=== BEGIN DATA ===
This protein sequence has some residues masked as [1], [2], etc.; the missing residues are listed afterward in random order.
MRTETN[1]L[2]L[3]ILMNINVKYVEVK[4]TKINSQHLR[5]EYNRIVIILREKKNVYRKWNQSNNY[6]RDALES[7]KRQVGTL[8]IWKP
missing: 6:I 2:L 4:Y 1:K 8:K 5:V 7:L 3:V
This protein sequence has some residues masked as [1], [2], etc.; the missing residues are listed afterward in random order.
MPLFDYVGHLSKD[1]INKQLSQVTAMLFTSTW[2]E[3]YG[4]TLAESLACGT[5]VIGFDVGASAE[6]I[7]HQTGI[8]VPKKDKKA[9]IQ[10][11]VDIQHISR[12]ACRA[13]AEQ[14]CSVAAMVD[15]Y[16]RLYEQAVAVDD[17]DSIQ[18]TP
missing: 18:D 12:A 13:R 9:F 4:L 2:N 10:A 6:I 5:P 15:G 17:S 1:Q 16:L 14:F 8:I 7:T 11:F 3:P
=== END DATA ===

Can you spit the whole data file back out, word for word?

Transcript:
This protein sequence has some residues masked as [1], [2], etc.; the missing residues are listed afterward in random order.
MRTETN[1]L[2]L[3]ILMNINVKYVEVK[4]TKINSQHLR[5]EYNRIVIILREKKNVYRKWNQSNNY[6]RDALES[7]KRQVGTL[8]IWKP
missing: 6:I 2:L 4:Y 1:K 8:K 5:V 7:L 3:V
This protein sequence has some residues masked as [1], [2], etc.; the missing residues are listed afterward in random order.
MPLFDYVGHLSKD[1]INKQLSQVTAMLFTSTW[2]E[3]YG[4]TLAESLACGT[5]VIGFDVGASAE[6]I[7]HQTGI[8]VPKKDKKA[9]IQ[10][11]VDIQHISR[12]ACRA[13]AEQ[14]CSVAAMVD[15]Y[16]RLYEQAVAVDD[17]DSIQ[18]TP
missing: 18:D 12:A 13:R 9:F 4:L 2:N 10:A 6:I 5:P 15:G 17:S 1:Q 16:L 14:F 8:I 7:T 11:F 3:P